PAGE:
On Thursday, the greenback slipped, moving back to one-month lows compared to the perceived safe-haven yen, after President-elect Donald Trump’s highly-expected news conference failed to offer information on his promises to increase fiscal spending and reduce taxes.
Donald Trump, who takes office on Jan. 20, did not elaborate on his intended growth policies, and instead took aim at goals that included pharmaceutical companies and U.S. intelligence agencies.
On Wednesday, the dollar declined as low as 114.245 yen, its deepest base point since Nov. 9, and last stood at 114.52, down 0.8% on the day.
“There’s ‘Good Trump’ and ‘Bad Trump’ for the markets. Will ‘Good Trump’ return before the inauguration?” said Ayako Sera, market strategist at Sumitomo Mitsui Trust Bank in Tokyo.
“We need to see if the overnight dollar low holds in today’s Tokyo session,” she added.
The dollar index, which tracks the U.S. currency against a basket of six major counterparts, slipped 0.4 percent to 101.42 (DXY). It had risen to a one-week high on Wednesday, ahead of Trump’s news conference.
The dollar index had increased to its highest levels since 2002 as investors bet Trump’s promises of fiscal expansion and tax reductions would increase progress and inflation, motivating a faster pace of interest rate hikes from the Fed Reserve and increasing the yield on the dollar.
“Although some investors who missed out on the dollar’s post-election rally were still looking to buy on dips, others were seeking to pare their long dollar positions in case the coming reality of Trump’s administration fail to live up to expectations,” Tokyo market participants said.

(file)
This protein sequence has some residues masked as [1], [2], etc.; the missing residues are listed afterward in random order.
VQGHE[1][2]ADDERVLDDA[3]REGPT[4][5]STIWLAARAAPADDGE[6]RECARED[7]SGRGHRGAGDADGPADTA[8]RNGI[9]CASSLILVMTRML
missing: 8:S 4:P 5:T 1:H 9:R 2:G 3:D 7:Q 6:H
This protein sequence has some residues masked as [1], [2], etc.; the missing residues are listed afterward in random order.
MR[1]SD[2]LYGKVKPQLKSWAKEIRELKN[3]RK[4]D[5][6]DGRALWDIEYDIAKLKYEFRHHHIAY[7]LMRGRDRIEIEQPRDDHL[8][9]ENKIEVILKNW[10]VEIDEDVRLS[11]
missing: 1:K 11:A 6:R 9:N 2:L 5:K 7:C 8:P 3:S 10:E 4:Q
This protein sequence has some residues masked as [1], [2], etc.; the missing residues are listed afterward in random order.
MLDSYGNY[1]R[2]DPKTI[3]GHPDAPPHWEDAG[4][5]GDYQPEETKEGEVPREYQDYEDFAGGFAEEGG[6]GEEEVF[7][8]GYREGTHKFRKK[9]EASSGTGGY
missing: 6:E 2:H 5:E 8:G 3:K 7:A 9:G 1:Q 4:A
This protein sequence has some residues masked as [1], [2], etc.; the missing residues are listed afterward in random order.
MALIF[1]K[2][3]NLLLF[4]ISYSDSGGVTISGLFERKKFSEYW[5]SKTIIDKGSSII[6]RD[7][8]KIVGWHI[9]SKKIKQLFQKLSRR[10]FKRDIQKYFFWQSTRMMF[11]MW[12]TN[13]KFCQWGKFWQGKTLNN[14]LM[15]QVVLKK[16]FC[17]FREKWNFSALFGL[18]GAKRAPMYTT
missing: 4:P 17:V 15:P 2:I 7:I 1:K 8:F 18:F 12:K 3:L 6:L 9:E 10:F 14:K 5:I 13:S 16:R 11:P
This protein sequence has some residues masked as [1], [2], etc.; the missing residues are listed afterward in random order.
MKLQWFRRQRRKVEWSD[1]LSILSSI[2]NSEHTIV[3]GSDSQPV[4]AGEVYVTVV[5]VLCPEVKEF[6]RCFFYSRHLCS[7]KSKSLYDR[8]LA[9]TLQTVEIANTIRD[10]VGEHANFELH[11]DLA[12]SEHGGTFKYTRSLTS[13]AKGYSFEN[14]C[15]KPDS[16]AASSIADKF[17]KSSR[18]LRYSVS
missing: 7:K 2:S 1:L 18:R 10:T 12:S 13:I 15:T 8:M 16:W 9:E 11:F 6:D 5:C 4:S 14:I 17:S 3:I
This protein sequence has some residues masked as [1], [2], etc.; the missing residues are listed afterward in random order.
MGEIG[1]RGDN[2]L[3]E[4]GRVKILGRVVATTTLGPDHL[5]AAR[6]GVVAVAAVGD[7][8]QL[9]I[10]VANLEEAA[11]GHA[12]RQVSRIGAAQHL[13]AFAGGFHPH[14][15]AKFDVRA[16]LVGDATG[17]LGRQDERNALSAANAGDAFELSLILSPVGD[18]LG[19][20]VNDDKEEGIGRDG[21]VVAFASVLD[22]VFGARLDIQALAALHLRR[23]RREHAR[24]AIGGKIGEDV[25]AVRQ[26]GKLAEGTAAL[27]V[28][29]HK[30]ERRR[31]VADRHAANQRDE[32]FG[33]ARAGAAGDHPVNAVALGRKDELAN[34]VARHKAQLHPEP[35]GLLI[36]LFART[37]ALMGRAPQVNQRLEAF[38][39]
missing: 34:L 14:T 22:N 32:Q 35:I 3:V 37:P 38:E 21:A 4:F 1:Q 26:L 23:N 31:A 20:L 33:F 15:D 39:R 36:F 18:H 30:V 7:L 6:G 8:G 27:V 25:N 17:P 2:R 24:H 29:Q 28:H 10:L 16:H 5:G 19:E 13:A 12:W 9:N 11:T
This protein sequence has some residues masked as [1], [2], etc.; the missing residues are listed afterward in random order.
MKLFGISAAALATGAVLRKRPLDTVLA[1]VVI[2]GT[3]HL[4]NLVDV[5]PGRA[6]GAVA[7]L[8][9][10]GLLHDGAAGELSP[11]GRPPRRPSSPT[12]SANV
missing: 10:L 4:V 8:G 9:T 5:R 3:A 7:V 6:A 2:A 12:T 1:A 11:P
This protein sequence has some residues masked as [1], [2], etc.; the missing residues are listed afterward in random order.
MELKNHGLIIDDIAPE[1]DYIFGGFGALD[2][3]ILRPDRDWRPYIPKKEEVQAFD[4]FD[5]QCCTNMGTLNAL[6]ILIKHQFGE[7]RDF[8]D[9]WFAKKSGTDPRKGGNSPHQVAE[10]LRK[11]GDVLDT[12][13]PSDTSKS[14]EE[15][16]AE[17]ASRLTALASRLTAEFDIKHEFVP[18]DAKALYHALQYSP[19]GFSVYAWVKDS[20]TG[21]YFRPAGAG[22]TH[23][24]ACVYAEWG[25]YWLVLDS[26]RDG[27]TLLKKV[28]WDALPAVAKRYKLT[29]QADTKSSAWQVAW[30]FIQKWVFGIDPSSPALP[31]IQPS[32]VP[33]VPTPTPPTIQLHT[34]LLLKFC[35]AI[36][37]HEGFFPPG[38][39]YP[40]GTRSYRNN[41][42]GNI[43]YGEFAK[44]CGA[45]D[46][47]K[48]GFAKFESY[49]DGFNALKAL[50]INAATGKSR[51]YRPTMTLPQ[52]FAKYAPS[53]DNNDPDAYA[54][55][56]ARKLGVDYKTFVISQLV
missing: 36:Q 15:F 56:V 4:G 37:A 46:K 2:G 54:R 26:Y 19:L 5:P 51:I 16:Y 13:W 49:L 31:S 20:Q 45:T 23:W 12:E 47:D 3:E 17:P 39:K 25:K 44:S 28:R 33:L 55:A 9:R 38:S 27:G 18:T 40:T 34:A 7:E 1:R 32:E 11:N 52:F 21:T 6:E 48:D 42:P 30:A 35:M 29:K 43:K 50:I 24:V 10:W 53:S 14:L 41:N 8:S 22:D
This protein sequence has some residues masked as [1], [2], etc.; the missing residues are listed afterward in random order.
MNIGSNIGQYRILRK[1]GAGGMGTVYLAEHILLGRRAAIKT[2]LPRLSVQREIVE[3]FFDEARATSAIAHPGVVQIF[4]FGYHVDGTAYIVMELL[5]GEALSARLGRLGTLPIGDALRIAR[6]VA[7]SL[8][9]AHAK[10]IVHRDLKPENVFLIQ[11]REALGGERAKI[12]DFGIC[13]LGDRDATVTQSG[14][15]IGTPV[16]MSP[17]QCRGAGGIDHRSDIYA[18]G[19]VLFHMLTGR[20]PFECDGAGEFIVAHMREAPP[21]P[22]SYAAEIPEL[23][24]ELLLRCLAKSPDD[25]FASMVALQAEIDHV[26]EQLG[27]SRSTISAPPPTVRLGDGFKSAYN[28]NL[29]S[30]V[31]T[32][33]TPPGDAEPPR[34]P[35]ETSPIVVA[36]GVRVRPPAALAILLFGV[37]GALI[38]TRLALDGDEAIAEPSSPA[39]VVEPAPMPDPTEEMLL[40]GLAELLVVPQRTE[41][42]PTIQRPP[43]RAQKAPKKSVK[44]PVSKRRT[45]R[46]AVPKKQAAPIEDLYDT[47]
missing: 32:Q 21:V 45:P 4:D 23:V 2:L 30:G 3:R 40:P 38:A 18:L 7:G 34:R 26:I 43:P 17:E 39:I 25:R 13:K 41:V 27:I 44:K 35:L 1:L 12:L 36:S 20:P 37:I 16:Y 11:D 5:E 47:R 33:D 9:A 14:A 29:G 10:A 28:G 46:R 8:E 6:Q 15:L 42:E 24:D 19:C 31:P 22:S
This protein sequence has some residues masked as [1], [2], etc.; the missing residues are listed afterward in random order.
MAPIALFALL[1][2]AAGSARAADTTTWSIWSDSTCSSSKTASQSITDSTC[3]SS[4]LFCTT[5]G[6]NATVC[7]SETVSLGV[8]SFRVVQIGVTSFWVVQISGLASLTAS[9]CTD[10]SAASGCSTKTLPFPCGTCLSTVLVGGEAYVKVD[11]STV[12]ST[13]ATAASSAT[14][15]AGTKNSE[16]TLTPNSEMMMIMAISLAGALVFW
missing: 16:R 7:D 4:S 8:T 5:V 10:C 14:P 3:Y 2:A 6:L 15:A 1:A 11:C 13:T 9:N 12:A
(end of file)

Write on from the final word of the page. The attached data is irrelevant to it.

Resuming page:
The euro added 0.2% to $1.0605, after slipping to a 14-year low of $1.0340 <eur=>the previous week.
But compared to the yen, the euro skidded 0.6% to 121.41 yen (EURJPY=) closing in on its overnight low of 121.275, which was its lowest since Dec. 9.
Lower U.S. Treasury yields also weakened the greenback, as Trump’s remarks increased the safe-haven appeal of U.S. government debt.
The benchmark yield decline to a one-month lows, as strong demand at an auction also press up prices.
In Asian trading, the yield on 10-year U.S. notes (US10YT=RR) stood at 2.332%, down from Wednesday’s U.S. close of 2.370%.
Bucking the weak greenback trend, the Mexican peso hit a fresh record low against the dollar of 22.0440 pesos on Wednesday, after Trump notified U.S. auto companies would face a high tax for goods made in that country and exported to America.
“The fall is very natural after what Trump has been saying about the Mexican relationship, but I also think that maybe the selling is almost over as he is saying nothing new,” said Masashi Murata, senior currency strategist at Brown Brothers Harriman in Tokyo.
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